I’m going to be referencing this album when I talk about the first album release from Mike Campbell’s band, The Dirty Knobs, in the next couple of days, so I thought it was a good time to re-share it. It’s an awesome and highly recommended album.
For the life of me, I don’t know why I bought Hypnotic Eye, Tom Petty’s 13th and final studio album, released in July of 2014. What I mean to say is this: A lot of the makers of the music of my life release albums, and I don’t buy many of them. In the last decade, I’ve bought a new Metallica CD, but I didn’t buy the other one. I bought a Def Leppard CD and one from Dokken, when I didn’t buy albums by acts that I liked just as much or more.
Every now and then I guess, something happens to put a new release in my sights. Such was the case with Hypnotic Eye; I bought it when it had probably been about 20 years since I’d last bought a Petty album. Man, am I glad I did.
In purchasing this album, I not only got a collection of songs, but I got a thing that I know can bring pleasant emotion when I allow it to be present in my life. It’s great to know the things that can do that, to make us feel better. The world, and our lives, has so much that can make us feel crappy, if we let it, so it’s good to recognize those things that can flip the script for us.
For over three years I’ve known that, when the stresses of life get to mounting, I can put on this album and forget about it a little bit.
Hypnotic Eye is a rock and roll album, make no mistake about that. Mr. Petty released albums that were a bit on the folksy side and others that leaned toward the blues, but he was going for rock and roll with this one, and rock and roll is just what he got.
One of the greatest things a piece of music–a collection of songs in this case–can do is break silence well. The guitar riff at the beginning of “Sweet Child of Mine” comes to mind. There was silence and then there was this; this is what came to take the place of the silence, and it is good. These are the lengths of the waves of atoms that pushed those other lengths of waves out of the way, and God just bless ’em for doing that.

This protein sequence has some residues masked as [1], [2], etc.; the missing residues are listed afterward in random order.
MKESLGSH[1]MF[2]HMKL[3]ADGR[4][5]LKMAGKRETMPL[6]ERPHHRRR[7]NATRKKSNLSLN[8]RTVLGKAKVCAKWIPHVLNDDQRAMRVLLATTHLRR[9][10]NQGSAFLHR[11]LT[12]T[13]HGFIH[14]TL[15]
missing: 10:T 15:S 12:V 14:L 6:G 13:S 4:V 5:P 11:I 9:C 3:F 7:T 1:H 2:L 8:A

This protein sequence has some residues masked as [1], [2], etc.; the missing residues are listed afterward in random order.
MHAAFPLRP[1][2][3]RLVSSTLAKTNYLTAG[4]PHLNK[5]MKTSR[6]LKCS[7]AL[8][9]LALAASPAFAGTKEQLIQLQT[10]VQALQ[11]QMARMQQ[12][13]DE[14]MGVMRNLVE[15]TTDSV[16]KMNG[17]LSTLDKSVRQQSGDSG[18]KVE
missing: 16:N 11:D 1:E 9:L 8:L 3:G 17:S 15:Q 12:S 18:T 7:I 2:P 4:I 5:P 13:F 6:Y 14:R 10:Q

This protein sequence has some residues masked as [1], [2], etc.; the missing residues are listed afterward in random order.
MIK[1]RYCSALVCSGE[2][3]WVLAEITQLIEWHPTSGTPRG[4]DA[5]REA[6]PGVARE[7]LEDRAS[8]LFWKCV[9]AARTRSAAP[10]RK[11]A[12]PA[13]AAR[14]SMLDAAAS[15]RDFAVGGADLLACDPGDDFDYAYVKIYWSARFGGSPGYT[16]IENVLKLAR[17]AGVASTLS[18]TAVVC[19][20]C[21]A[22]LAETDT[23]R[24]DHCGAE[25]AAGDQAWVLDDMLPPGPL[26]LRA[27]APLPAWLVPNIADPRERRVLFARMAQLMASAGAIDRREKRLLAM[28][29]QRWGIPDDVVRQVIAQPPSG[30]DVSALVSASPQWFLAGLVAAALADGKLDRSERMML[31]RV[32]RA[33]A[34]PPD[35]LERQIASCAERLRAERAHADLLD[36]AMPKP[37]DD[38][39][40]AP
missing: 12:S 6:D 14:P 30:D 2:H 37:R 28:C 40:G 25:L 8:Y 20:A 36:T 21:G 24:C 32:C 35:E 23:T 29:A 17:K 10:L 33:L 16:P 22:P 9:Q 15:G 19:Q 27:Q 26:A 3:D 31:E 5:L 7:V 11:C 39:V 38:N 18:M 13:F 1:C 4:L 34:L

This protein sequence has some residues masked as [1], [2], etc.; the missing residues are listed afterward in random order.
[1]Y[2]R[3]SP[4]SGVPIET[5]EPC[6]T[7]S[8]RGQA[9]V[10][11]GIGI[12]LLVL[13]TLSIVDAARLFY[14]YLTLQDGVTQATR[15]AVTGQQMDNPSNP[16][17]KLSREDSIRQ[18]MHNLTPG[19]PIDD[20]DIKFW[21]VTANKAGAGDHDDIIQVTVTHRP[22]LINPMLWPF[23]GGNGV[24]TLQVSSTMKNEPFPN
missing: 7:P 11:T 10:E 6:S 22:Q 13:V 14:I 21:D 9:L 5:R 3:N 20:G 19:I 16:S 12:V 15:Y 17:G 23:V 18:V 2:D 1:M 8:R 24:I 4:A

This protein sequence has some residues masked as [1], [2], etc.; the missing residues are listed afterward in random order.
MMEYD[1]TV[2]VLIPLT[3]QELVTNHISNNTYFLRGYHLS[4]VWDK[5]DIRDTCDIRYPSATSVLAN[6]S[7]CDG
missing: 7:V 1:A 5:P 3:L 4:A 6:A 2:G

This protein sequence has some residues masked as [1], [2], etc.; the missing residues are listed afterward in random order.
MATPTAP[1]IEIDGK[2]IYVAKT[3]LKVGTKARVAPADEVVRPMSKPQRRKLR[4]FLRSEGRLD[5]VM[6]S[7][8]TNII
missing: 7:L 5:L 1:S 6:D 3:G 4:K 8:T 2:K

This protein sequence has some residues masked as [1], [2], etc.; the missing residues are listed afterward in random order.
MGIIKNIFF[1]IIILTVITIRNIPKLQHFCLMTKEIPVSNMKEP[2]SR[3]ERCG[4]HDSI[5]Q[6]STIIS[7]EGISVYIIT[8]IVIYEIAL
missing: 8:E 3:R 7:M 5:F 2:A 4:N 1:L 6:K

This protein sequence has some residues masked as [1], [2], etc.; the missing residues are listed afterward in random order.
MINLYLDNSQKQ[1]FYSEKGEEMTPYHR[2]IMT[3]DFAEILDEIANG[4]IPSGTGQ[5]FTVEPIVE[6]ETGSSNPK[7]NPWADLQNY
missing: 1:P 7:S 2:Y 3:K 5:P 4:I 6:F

It is there when it was not there, and it is good.
“American Dream Part B,” the lead track here, does exactly that. There is nothing, and then there is it. It’s nothing outrageous, just a simple four note riff, but it’s there, and it works, and you’re bought in, a good first impression made. At that point, your attention is there for the musician or group to lose. They have you, and if they don’t go off and do something stupid, they’ll keep you.
Well, in this case, Tom and the boys don’t go off and do something stupid. The feeling of classic rock and roll made new continues with “Fault Lines” and “Red River,” both of which keep the tempo up and both of which could have easily been a first single release.
The band varies the tempo a bit over the final eight songs, going soft and sweet acoustic with “Sins of My Youth” and thoughtfully plodding on “Full Grown Boy,” “Power Drunk,” and “Shadow People”–all of which don’t fail to remain rock and roll songs, but the rest of it is just more of that same classic rock that we’ve come to expect. (Mike Campbell’s guitar work might be stronger on the slower pieces than it is on the vibier jams, and the work he does on “Shadow People” is just freaking blistering.)
“All You Can Carry,” “Burnt Out Town,” “Forgotten Man,” and “U Get Me High” are the rockers that complete the collection, and each is good enough that I can’t imagine the album without them. “All You Can Carry” is especially choice.
All in all, this is just a standout rock and roll album. Back in the summer of 2014, it got a’hold of me and didn’t put me down for four weeks or more. I listened to very little besides it for at least a month–that’s how it goes sometimes when I get my hands on a really choice disk–and when it did set me down, it did so with the knowledge that I had one more piece in the arsenal I use to make life suck less.
A lot of things go into an artist’s legacy, and Tom Petty’s legacy, as it continues to unfold and be discovered, will have more pieces than most. This is just one small part of that legacy, something pleasant that can make you fell less crappy or maybe just divide your attention a bit when you need a Calgon moment. Use it well; I hope it helps.
- “Fault Lines” is also an excellent representation of the straight up, straight ahead rock and roll that Tom and the boys offer here, the band’s only Number One album.